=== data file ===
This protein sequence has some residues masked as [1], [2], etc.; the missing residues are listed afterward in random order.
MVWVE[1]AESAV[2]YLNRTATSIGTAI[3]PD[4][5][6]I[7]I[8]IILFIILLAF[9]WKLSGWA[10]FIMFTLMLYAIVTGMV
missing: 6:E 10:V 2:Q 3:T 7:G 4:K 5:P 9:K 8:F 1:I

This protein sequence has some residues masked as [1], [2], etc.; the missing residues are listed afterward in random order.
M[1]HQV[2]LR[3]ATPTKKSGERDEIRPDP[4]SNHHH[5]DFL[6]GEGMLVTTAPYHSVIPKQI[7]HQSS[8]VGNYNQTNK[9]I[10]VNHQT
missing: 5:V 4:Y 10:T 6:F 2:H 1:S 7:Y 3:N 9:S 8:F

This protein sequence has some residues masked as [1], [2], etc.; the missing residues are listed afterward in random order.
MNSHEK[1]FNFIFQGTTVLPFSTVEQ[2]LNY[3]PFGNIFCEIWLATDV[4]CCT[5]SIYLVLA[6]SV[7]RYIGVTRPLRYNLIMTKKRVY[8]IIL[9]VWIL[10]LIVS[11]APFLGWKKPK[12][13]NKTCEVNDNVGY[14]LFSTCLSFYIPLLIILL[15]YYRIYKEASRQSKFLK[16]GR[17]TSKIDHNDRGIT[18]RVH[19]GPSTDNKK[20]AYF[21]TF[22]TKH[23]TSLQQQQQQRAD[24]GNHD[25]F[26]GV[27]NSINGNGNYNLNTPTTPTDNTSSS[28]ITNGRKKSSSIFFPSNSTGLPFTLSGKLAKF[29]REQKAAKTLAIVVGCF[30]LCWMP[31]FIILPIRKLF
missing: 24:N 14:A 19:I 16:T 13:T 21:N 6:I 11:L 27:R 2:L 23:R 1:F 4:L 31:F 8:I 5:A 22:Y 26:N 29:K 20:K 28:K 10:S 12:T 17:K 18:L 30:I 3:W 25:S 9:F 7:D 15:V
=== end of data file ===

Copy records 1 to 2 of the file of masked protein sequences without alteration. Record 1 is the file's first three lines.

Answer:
This protein sequence has some residues masked as [1], [2], etc.; the missing residues are listed afterward in random order.
MVWVE[1]AESAV[2]YLNRTATSIGTAI[3]PD[4][5][6]I[7]I[8]IILFIILLAF[9]WKLSGWA[10]FIMFTLMLYAIVTGMV
missing: 6:E 10:V 2:Q 3:T 7:G 4:K 5:P 9:K 8:F 1:I

This protein sequence has some residues masked as [1], [2], etc.; the missing residues are listed afterward in random order.
M[1]HQV[2]LR[3]ATPTKKSGERDEIRPDP[4]SNHHH[5]DFL[6]GEGMLVTTAPYHSVIPKQI[7]HQSS[8]VGNYNQTNK[9]I[10]VNHQT
missing: 5:V 4:Y 10:T 6:F 2:H 1:S 7:Y 3:N 9:S 8:F